World

In global attack on corporate tax havens, leading economies move toward crackdown

This Sept.19, 2013 photo shows the logistics center of online merchant Amazon in Lauwin-Planque, northern France. The Organization for Economic Cooperation and Development released a plan Monday, Oct.5, 2015 to end tax shelters and require companies to pay taxes in the countries where they earn profits, among other measures. Google, Facebook, Starbucks and Amazon are among many companies criticized for shifting profits to low-tax jurisdictions. (AP Photo/Michel Spingler)

This Sept.19, 2013 photo shows the logistics center of online merchant Amazon in Lauwin-Planque, northern France. The Organization for Economic Cooperation and Development released a plan Monday, Oct.5, 2015 to end tax shelters and require companies to pay taxes in the countries where they earn profits, among other measures. Google, Facebook, Starbucks and Amazon are among many companies criticized for shifting profits to low-tax jurisdictions. (AP Photo/Michel Spingler)  (The Associated Press)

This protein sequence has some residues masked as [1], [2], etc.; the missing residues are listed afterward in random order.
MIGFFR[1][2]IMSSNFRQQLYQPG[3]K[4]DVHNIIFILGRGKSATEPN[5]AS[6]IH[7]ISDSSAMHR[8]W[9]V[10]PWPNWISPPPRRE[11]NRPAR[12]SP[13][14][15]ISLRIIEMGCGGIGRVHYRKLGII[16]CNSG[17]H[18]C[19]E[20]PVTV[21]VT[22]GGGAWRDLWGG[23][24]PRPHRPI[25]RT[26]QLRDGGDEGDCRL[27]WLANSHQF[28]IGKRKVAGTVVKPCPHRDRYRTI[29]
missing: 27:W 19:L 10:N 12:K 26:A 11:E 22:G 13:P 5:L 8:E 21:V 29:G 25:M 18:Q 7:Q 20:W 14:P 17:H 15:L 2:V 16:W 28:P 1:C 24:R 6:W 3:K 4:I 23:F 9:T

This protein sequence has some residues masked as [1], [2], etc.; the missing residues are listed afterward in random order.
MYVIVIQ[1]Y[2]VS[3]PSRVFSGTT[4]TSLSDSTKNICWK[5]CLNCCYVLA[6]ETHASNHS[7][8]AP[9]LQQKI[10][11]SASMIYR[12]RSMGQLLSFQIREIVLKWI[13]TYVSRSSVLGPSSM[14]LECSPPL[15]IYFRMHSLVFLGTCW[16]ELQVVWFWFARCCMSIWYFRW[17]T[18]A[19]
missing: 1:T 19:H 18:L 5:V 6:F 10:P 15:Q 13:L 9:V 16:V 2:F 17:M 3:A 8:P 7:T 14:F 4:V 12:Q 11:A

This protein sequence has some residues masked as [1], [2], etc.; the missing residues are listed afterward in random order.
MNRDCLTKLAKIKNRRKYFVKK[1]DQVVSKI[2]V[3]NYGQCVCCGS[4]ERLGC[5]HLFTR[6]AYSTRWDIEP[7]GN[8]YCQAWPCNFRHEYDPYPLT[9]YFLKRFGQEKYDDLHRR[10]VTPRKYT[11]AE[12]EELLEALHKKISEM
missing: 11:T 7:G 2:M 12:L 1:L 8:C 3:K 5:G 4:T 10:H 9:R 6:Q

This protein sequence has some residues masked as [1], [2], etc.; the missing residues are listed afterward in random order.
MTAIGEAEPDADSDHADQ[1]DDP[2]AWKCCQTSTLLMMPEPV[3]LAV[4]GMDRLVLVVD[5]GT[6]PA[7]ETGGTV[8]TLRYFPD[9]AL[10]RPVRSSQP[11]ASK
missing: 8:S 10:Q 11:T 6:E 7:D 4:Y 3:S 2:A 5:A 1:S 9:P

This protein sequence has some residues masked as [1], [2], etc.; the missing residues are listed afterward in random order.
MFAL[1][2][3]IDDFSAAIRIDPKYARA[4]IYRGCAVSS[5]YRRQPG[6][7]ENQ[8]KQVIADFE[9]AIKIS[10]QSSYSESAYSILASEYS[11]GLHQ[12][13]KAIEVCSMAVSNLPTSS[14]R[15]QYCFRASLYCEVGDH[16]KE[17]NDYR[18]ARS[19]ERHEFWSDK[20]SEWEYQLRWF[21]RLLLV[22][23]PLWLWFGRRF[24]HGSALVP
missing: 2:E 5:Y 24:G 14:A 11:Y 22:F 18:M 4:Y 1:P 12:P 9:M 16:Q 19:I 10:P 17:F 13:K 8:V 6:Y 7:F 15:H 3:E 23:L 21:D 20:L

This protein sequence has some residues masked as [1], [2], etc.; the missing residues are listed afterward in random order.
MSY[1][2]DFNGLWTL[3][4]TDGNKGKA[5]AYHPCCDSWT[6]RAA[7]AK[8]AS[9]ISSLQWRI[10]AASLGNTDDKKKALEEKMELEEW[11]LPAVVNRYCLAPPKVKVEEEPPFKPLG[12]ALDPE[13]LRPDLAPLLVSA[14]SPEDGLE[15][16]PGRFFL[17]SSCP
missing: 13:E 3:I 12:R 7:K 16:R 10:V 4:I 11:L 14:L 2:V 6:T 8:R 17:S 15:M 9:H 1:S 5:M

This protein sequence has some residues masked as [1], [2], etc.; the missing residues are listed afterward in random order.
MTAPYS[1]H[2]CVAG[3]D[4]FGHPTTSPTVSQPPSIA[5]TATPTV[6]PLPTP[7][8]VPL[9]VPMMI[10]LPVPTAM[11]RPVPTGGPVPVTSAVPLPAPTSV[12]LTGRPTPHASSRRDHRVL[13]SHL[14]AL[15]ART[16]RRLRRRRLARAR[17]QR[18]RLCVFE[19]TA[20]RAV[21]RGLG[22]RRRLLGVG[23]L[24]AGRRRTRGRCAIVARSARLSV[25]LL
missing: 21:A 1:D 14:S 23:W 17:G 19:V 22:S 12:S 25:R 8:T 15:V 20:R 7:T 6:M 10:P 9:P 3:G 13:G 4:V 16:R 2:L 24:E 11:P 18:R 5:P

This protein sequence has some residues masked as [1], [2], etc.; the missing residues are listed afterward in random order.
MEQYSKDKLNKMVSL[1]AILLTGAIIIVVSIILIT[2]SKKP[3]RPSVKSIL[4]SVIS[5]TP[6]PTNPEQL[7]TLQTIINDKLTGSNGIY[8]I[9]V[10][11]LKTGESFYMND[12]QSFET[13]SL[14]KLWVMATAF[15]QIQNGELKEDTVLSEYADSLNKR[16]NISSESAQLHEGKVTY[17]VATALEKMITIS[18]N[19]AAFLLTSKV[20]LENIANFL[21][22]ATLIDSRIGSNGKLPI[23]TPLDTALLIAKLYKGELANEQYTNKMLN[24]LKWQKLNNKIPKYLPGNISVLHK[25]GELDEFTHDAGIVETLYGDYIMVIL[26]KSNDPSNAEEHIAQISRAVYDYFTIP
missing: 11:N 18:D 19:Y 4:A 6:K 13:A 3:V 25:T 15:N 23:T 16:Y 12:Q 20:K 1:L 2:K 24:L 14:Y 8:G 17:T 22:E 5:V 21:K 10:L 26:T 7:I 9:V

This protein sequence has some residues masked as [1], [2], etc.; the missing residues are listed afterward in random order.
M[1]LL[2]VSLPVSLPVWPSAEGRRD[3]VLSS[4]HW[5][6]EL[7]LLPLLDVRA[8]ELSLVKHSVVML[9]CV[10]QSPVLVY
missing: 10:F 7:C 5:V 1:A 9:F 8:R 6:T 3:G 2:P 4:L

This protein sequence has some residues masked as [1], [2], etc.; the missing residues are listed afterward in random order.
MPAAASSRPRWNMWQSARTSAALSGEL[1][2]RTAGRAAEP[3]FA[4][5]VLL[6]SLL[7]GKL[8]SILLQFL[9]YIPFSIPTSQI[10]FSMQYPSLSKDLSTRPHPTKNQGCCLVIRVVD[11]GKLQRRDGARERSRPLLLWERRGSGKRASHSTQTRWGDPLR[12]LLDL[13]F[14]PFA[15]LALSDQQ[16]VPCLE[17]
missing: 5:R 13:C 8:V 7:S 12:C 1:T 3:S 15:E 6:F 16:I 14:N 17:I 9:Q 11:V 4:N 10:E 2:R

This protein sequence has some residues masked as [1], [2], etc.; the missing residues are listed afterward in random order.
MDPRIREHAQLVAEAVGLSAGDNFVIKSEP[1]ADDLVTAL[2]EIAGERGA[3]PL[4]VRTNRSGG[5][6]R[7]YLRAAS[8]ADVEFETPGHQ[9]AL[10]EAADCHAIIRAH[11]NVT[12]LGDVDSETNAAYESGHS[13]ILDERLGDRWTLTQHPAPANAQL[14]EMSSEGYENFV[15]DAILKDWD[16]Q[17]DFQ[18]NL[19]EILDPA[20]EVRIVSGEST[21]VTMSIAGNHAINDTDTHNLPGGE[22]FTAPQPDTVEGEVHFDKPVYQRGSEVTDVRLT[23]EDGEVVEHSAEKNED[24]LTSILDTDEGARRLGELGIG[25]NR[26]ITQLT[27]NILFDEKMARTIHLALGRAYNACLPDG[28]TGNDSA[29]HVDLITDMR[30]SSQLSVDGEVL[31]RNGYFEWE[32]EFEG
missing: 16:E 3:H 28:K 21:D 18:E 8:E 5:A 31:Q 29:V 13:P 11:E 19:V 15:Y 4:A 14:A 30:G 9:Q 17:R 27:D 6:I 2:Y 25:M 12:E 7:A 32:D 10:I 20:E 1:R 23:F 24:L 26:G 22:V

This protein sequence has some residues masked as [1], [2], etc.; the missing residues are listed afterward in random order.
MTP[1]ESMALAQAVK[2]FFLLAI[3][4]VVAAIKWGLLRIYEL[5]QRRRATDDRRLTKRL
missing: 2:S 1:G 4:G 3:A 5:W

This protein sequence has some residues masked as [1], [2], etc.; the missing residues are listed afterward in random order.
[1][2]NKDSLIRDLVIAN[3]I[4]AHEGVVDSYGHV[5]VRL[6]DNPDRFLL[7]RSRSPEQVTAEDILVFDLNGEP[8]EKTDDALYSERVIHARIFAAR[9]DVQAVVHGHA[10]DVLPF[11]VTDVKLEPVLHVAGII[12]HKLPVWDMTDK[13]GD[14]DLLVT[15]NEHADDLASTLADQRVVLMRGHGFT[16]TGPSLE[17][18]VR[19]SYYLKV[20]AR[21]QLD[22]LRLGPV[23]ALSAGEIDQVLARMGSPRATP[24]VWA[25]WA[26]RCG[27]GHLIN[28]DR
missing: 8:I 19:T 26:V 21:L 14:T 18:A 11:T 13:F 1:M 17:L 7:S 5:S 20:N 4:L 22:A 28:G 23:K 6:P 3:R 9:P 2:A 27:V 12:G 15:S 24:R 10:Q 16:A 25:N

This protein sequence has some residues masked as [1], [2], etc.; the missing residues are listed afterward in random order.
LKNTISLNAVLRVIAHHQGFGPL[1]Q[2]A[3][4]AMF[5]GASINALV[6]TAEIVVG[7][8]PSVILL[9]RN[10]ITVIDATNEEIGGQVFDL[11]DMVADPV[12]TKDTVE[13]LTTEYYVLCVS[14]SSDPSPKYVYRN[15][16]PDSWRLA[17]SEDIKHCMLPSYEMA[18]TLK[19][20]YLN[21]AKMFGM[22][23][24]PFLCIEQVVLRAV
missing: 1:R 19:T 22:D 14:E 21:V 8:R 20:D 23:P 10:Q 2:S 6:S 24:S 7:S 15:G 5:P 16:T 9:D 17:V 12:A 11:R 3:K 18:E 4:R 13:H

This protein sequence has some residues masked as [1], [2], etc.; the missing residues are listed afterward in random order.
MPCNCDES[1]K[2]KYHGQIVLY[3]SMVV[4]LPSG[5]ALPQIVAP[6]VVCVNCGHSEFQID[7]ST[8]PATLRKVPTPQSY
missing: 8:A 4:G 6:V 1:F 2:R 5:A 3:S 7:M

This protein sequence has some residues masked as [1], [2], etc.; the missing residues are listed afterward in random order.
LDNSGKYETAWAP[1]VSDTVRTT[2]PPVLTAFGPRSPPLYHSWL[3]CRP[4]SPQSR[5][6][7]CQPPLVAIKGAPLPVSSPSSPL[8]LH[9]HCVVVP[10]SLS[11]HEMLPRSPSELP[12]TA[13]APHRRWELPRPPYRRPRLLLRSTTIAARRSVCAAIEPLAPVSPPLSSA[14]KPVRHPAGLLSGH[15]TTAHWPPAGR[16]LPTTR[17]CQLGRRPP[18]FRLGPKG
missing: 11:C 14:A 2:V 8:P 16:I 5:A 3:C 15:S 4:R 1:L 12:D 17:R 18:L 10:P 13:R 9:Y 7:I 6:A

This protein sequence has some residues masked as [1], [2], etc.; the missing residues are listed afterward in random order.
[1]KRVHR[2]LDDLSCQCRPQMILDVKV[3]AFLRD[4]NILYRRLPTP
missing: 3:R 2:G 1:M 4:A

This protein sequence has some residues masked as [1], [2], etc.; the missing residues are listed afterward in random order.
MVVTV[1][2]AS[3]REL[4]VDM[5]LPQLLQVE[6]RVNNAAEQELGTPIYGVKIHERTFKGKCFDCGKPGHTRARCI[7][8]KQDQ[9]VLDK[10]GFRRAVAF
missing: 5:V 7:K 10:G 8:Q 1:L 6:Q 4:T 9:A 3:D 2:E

Leading world economies are close to adopting sweeping changes to international tax rules that could end tax-dodging by powerful multinationals.

The Organization for Economic Cooperation and Development released a plan Monday to end tax shelters and require companies to pay taxes in the countries where they earn profits, among other measures.

The OECD says the plan could bring $100 billion to $240 billion into government budgets. It's the result of two years of negotiations among dozens of governments, companies and non-governmental groups. Finance ministers from leading world economies will discuss the plan in Peru on Thursday, and their leaders are expected to finalize it at a G-20 summit next month in Turkey.

Google, Facebook, Starbucks and Amazon are among many companies criticized for shifting profits to low-tax jurisdictions.